The great showmen and conmen of London: why I am proud to be British

I saw a special screening of Showmen of the Streets tonight – a 45-minute documentary about street performers of the 1930s-1960s and their precursors. People like The Earl of Mustard, The Road Stars, The Amazing BlondiniPrince Monolulu, The Man with X-Ray Eyes, The Happy Wanderers (who I just about remember playing Oxford Street in my erstwhile youth) and Don Partridge aka ‘King of the Buskers’, who actually managed to get into the UK hit parade and who hired the Royal Albert Hall in 1969 to stage a show called The Last of The Buskers with some of the great street performers of that and previous eras.

A couple of characters not in the film whom I remember are Don Crown and ‘Little Legs’.

Don Crown used to perform an act with budgerigars in Leicester Square and various other places. I used him on TV programmes a couple of times but, the last time I met him, he was a broken man: he had become allergic to feathers.

True and sad. Though I see from his website that he seems to have recovered and performs on the South Bank in London.

The other character I remember was a dwarf called Roy ‘Little Legs’ Smith who was a busker himself, but he also used to collect money for street performers. A busker would play the queues in Leicester Square and Little Legs would go along collecting money in, as I remember it, a hat. The theory – which proved true – was that it is almost impossible not to give money to a dwarf collecting for a busker.

Little Legs appeared in the Beatles’ film Magical Mystery Tour. He died in 1989 and, according to his obituaries, he had worked for the Kray Twins as an ‘enforcer’ in the 1960s. Indeed, a book Little Legs: Muscleman of Soho was published in 1989 which traced, among other things, “his long career as a street entertainer and card-player”. In 1999, his nephew stood as a candidate for Mayor of London.

I merely pass this on.

The DVD of the documentary Showmen of the Streets is being released in a couple of weeks time.

Director John Lawrenson – who used to perform the ‘ball and cup’ magic routine in London’s streets – is currently preparing a new film about great hoaxers, including William Donaldson (aka Henry Root) who wrote to prominent public figures with unusual or outlandish questions and requests and published their replies.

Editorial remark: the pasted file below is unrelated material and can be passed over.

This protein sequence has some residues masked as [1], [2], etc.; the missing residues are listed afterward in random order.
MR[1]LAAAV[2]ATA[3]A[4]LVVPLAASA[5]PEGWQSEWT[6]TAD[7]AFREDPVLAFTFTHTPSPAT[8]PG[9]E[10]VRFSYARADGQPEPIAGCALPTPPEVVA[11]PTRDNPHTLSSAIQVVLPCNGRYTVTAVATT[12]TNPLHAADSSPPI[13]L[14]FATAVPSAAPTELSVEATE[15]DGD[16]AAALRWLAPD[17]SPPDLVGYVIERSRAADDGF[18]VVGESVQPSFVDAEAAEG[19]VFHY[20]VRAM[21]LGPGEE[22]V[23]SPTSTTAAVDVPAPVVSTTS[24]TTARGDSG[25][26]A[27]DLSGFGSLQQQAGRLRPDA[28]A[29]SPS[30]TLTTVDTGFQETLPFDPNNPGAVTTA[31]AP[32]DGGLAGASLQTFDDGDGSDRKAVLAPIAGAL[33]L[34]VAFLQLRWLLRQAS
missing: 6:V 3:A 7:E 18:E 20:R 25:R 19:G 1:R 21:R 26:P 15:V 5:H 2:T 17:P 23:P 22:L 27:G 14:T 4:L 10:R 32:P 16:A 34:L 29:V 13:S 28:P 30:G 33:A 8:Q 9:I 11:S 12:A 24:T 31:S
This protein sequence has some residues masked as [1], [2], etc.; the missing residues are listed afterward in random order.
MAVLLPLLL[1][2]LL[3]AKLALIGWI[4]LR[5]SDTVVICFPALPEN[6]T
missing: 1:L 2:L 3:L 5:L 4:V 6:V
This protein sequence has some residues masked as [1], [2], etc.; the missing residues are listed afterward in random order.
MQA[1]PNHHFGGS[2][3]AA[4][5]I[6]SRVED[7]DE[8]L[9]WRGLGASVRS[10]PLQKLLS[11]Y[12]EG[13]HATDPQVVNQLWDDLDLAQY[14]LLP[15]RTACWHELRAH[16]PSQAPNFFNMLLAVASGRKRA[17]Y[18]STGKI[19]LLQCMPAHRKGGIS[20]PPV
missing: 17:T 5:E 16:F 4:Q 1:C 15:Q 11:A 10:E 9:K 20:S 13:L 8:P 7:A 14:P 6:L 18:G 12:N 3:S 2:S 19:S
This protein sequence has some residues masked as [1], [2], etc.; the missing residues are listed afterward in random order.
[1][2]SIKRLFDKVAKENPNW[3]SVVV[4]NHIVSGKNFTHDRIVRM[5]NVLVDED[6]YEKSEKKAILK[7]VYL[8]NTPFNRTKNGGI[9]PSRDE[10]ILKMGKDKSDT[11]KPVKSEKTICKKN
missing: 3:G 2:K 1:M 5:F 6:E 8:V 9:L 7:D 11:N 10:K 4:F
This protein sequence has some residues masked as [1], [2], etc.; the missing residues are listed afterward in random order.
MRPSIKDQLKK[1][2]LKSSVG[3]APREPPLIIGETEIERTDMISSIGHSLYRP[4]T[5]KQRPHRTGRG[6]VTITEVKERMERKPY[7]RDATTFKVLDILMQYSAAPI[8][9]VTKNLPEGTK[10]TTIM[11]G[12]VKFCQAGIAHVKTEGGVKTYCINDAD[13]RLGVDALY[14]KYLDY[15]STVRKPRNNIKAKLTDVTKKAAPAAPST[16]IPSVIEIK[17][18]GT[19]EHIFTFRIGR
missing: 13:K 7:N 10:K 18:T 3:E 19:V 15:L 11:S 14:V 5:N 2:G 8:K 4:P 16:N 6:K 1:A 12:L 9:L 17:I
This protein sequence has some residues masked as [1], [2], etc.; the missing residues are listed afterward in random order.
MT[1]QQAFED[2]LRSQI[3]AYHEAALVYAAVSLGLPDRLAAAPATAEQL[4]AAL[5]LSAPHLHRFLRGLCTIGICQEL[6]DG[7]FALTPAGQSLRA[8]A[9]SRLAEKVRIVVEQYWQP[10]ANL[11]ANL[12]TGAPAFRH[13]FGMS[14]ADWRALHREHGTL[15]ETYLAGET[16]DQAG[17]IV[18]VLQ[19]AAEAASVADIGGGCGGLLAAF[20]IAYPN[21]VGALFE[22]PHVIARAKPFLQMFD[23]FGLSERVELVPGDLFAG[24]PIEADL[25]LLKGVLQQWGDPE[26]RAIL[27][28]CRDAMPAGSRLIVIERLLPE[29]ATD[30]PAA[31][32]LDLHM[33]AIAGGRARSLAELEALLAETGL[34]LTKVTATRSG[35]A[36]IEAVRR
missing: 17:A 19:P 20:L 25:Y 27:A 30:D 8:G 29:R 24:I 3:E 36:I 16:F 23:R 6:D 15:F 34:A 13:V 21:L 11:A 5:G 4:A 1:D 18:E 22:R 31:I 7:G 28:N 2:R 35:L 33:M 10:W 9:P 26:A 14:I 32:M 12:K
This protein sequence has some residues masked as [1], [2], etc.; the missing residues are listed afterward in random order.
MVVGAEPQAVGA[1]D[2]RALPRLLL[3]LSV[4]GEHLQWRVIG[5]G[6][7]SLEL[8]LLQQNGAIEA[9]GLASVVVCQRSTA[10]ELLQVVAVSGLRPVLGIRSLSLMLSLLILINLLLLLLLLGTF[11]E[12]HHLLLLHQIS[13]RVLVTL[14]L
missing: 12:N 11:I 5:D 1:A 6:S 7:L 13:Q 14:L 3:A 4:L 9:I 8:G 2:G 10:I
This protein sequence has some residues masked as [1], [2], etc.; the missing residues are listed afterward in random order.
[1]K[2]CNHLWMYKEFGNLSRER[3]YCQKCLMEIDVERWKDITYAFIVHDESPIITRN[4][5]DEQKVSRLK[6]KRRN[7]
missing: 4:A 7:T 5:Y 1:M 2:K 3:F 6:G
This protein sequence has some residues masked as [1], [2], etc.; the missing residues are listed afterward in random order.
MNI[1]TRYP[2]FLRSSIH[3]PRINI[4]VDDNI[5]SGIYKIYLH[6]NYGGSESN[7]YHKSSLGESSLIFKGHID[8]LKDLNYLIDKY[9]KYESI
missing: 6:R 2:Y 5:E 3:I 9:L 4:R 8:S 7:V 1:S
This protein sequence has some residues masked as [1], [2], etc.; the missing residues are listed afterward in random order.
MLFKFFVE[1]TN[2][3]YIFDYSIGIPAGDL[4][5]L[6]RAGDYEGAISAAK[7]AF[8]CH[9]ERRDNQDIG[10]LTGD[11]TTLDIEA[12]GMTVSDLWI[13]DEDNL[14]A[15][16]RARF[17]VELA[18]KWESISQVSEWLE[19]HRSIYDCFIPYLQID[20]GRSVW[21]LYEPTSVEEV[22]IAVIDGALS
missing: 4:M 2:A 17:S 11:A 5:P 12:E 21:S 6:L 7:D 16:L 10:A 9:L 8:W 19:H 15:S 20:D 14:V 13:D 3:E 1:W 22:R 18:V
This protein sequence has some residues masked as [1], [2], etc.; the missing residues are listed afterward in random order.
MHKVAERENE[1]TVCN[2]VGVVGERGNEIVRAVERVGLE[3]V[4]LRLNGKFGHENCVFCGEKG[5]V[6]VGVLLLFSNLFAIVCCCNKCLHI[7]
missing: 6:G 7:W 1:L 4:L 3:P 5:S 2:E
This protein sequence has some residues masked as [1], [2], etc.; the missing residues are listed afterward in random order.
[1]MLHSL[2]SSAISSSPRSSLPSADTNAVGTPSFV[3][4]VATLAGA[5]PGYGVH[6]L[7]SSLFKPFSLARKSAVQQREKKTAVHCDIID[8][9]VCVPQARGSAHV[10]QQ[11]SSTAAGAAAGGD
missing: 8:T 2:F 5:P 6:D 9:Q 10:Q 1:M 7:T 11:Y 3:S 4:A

Also in the film will be the late but glorious Fleet Street hoaxer Rocky Ryan who, among other career highlights, persuaded major British newspapers to print stories that sex and drug orgies were taking place on Mount Everest and that the Yorkshire Ripper was being let out of Broadmoor to go to the local disco as part of his rehabilitation into society. He also managed to persuade several Israeli newspapers that Adolf Hitler was alive and well and living in Golders Green… a famously Jewish London suburb.

It makes you proud to be British.

Although Rocky Ryan was Irish.

But let’s not get into that.

4 Comments

Filed under Comedy, Movies, Theatre

4 responses to “The great showmen and conmen of London: why I am proud to be British

  1. Pip

    I knew Little Legs briefly, towards the end of his life. He would visit his literary agent who had offices above ours in St. Martin’s Lane. Roy would pop in to visit us, have a sup of his “cold tea” before tackling the second flight of stairs. He was quite a character and some of the stories you mention above he told to us. Other stuff we later found out when his Obit was published.

  2. I remember Roy Smith well but only briefly spoke to him, he wasn’t interested in talking to me. First noticed this local character as a young soldier on leave in 1973, there was an air about him that said he was a dodgy type, and being what he was I saw him about quite a bit over the years, ‘bottling’ for buskers and drinking at the Polar Bear pub in Lisle st W.1. I was a dispatch rider for ten years so got to see a lot of him, it turned out his long absence once was his being in prison. Talking to east Londoners who knew him as children (I live in Whitechapel/Shadwell area) I didn’t get a very rosy picture of him, a car thief (YES!) and one claim from someone that he had tried to recruit children to do his stealing for him, a Fagin. Reading his autobiography both in ‘Homeless but for St.Mungo’s and ‘Muscleman of Soho’ I see he was as perfectly capable of conning people as he was assaulting them.
    If I was a midget I think I’d want my revenge on the world too, that said he was not a good character if you ask normal people who really knew him for real.

  3. I met Roy “Little Legs” a few times at the Bear & Staff in the mid-to late 80s. He was lovely company, charismatic, if a little menacing on first impression. Enjoyed his company tremendously, listening to his recollections, and he was an absolute charmer towards my mother. Last time we met was at the same place and he looked ill. He told me was going to meet his publisher about his life story. I have just purchased his autobiography. It’s so nice to see there is stuff about him on the net.

  4. I remember when I first saw ‘little legs’ in 1973, I was 16 and on leave from the army checking out Soho, there was an air about him that said he was an under world type. Being a local character I saw him over and again as a sailor in soho and then as a dispatch rider. It was during that time in the 1980s I was drunk in a soho pub called the Polar Bear that was a bit rough, I got to speak to him a bit but he seemed very cliquey …which he was. The barman told me he was ‘well on form’ (drunk) and he had been to a ‘proper drinking club’ …one of those members only drinking dens they had around soho then if not now. I did notice his longish absence and that was explained when I read the book of him. I hadn’t realised he was the midget in The Magic Mystery tour though, he was younger then.

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